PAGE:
Hewlett Foundation Selects Larry Kramer as Next President
MENLO PARK, Calif. – The Board of Directors of The William and Flora Hewlett Foundation announced today that it has selected Larry Kramer to be the Foundation’s next president. Mr. Kramer, a noted constitutional lawyer, has been dean of Stanford Law School since 2004. Among his many accomplishments, Mr. Kramer helped launch partnerships with Stanford research centers focusing on social justice, energy, natural resources, criminal justice, conflict resolution, and global politics, among other issues. He has also helped establish legal education projects in Afghanistan, Bhutan, Kurdistan, and East Timor.
The selection comes after an extensive international search led by a committee of members of the Hewlett Foundation Board of Directors in partnership with the executive search firm Heidrick & Struggles. The search committee was chaired by Stephen C. Neal, chairman of Cooley LLP, and assisted by Hewlett Foundation Vice President Susan Bell, who served as Deputy. The committee included Walter B. Hewlett, the son of William and Flora Hewlett and chairman of the Hewlett Foundation Board; the Hewletts’ daughter Mary H. Jaffe; Byron Auguste, a director at McKinsey & Company; and Richard C. Levin, president of Yale University.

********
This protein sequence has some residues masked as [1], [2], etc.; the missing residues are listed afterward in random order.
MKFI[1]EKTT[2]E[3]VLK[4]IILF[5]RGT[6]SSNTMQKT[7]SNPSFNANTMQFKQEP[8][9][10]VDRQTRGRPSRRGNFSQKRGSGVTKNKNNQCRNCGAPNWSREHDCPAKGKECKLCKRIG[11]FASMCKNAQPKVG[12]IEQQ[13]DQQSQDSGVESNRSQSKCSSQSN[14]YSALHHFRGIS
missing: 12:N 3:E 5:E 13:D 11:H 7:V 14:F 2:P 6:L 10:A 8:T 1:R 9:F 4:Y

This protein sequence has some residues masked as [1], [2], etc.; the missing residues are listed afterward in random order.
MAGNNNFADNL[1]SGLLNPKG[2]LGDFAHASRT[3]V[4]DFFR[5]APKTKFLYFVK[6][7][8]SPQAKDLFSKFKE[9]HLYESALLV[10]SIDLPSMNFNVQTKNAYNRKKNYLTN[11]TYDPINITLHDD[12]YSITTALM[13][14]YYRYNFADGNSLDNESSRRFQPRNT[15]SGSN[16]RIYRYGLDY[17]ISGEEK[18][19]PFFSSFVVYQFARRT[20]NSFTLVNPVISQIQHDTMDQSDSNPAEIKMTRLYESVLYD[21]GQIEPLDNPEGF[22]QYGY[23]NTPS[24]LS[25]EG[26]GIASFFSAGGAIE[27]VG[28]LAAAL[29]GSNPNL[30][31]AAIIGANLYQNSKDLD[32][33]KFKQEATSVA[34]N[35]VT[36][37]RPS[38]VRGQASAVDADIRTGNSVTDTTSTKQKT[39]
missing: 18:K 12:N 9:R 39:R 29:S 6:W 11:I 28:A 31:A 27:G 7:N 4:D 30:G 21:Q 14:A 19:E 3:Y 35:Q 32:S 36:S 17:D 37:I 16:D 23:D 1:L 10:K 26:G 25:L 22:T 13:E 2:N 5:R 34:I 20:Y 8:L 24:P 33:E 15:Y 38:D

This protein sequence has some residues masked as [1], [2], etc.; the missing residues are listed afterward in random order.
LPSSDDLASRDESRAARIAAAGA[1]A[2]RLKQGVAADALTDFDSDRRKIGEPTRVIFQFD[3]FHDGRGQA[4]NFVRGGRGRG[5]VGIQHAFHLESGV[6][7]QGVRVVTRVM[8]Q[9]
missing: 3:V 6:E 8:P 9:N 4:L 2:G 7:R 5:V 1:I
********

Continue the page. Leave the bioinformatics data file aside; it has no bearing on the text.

Mr. Kramer replaces Paul Brest, who has served as president since 2000. In summer 2011, Mr. Brest announced that he would be stepping down in 2012. Mr. Brest will continue to serve as president until Mr. Kramer begins on September 1.
“When we began this search, we certainly didn’t think we would hire another dean of Stanford Law School to lead the Hewlett Foundation,” said Mr. Neal. “But we were committed to finding the most talented, visionary person we could, no matter where he or she came from. Over the last several months, we met with leaders in all sectors of society—business, government, academia, the nonprofit sector—and talked to them about who could best lead this Foundation. In conversation after conversation, Larry emerged as just the kind of leader we were looking for. He is the perfect person to strike the right balance between maintaining the Foundation’s current programmatic grantmaking approach and making sure that the Foundation is constantly thoughtful, creative, and nimble in a changing world.”